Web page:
Through the Dartmouth Founders Circle, the Magnuson Center for Entrepreneurship will offer even more vibrant, expansive learning experiences for future entrepreneurs.
More than two dozen alumni leaders in technology, social enterprise, venture capital, small business, and private equity have joined together to strengthen all elements of the entrepreneurship ecosystem at Dartmouth.
These 26 generous donors—each pledging $1 million and collectively known as the Dartmouth Founders Circle—are investing in Dartmouth’s growing entrepreneurship program, and they’re also advising the program, making internships available, and mentoring students.
The Magnuson Center, established in 2018 with a lead commitment of $20 million from Allison and Rick Magnuson ’79, provides comprehensive support to Dartmouth undergraduates, graduate students, faculty, and alumni on their entrepreneurial journey, from visionary idea to successful startup. The center offers a robust mix of cocurricular programs, funding opportunities, and mentoring and internship experiences made possible through Dartmouth’s world-class alumni network—all with a goal of helping future entrepreneurs from across the Dartmouth community clear the many hurdles they’ll face as they strive to launch their ventures.
Between the Magnusons’ gift, the $26 million from circle members, and other gifts Dartmouth has received to advance entrepreneurship—for a combined total of nearly $50 million—the Magnuson Center will expand all facets of its operations.
Circle members include alumni leaders from many fields, including John Donahoe ’82, president and CEO of ServiceNow; Steve Hafner ’91, cofounder and CEO of KAYAK.com; Andrea Johnson ’91, principal of Envelo Properties; and Geoff Ralston ’82, president of Y Combinator.
“Entrepreneurs create the future,” says Hafner. “Weaving entrepreneurial thinking into the Dartmouth experience should help students turn their business ideas into reality. I’m proud to be part of the alumni group that endowed the Magnuson Center, and I’m eager to see the new creations it will support.”
In 2021, the Magnuson Center will move into a state-of-the-art building, currently under construction, at the west end of campus, the nexus of technology and business education at Dartmouth. The 160,000-square-foot building—adjacent to the Tuck School of Business and the Arthur L. Irving Institute for Energy and Society— will also house the Department of Computer Science and a large portion of Thayer School of Engineering. Inviting students and faculty from all five of Dartmouth’s schools to explore entrepreneurial opportunities, the new building will be ground zero for interdisciplinary ventures and creative collaborations at Dartmouth.
Unlike many higher education entrepreneurship programs, the Magnuson Center’s programmatic scope is broad and deep, built to deliver a multifaceted experience along the entrepreneurial spectrum, from ideation to new-venture creation.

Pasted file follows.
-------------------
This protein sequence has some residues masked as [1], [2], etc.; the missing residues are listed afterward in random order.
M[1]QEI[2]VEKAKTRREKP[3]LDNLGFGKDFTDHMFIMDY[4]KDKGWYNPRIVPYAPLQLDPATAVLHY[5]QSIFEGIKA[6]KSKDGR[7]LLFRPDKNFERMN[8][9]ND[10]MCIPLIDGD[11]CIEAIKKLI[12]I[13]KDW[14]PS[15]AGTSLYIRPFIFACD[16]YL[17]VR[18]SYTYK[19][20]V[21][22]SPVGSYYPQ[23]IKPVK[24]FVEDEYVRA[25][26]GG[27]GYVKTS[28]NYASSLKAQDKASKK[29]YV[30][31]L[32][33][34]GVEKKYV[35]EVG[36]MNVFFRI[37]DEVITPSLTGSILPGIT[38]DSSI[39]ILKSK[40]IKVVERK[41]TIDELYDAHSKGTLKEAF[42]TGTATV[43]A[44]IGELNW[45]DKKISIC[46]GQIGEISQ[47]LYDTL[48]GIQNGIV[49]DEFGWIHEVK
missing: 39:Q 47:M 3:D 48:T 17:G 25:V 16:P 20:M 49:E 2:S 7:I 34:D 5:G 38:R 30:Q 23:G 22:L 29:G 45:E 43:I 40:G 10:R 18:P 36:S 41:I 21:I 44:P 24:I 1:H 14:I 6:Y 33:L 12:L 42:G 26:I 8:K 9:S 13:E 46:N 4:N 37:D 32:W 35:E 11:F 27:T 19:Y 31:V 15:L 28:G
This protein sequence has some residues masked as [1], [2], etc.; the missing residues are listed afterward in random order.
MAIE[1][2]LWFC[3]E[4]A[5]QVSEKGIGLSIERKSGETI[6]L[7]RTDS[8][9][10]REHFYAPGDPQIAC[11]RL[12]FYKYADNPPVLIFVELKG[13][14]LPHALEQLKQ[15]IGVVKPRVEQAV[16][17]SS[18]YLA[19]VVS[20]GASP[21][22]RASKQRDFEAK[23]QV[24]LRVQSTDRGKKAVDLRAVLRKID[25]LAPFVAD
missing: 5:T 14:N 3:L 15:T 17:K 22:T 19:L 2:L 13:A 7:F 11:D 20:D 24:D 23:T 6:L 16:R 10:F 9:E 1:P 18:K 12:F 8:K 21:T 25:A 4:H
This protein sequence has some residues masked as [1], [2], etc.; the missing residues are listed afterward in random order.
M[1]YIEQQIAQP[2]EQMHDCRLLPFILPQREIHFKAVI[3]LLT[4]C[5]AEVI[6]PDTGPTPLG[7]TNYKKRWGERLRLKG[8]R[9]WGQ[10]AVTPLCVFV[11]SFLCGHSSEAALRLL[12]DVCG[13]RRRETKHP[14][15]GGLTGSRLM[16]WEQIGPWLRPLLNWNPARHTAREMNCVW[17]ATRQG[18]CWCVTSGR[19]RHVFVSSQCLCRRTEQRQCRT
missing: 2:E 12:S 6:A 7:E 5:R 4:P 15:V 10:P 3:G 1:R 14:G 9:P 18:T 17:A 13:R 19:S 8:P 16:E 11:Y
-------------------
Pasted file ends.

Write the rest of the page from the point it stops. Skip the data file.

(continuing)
“Entrepreneurial thinking and skills are a foundation to the future of our economy,” says Rick Magnuson, founder and executive managing director of GI Partners, a San Francisco-based private equity firm. “Integrating entrepreneurship into their Dartmouth experience will prepare our students for uncharted paths and inspirational careers. For a group of 26 alumni and families to come together and help endow a center for entrepreneurship at Dartmouth speaks to the importance and passion of the topic and creates a legacy that will benefit generations of students to come.”
The Magnuson Center is organized around four distinct areas of excellence—experiential learning, startup support, alumni engagement, and community development—and provides more than 20 unique programs annually. Now with a talented roster of professional staff, a 20-member board of advisers, and a sense of permanency, the center is poised to expand its reach, says Jamie Coughlin, the center’s director.
“Every prospective student should know that Dartmouth has a dynamic, sustainable commitment to entrepreneurship that is comprehensive in its offerings and extends across all its schools,” says Coughlin. “That dynamism flows directly from the members of the Dartmouth Founders Circle. In addition to their generous financial support, they’re volunteering their valuable time to mentor our startups, providing access to people and capital, and to offer exciting, new-economy internship opportunities to our students.”
Creation of the Magnuson Center followed a four-year pilot program, the Dartmouth Entrepreneurial Network (DEN) Innovation Center, also funded by donors, including seven alumni who continued their support for entrepreneurship at Dartmouth by joining the Founders Circle.
Entrepreneurial activity at Dartmouth has steadily grown since DEN’s creation. During the past six months alone, more than 3,000 members of the Dartmouth community have participated in Magnuson Center programs and events, and the center has supported more than 300 business concepts and startups at various stages of development.
“It has been a privilege to support DEN and its evolution into the Magnuson Center,” says Andrea Johnson. “Entrepreneurship is about ingenuity, pluck, and perseverance—all central tenets of the Dartmouth culture.”
The successful completion of the circle’s fundraising was announced Friday at the Dartmouth Entrepreneurs Forum in San Francisco, which drew more than 500 members of the Dartmouth entrepreneurial community.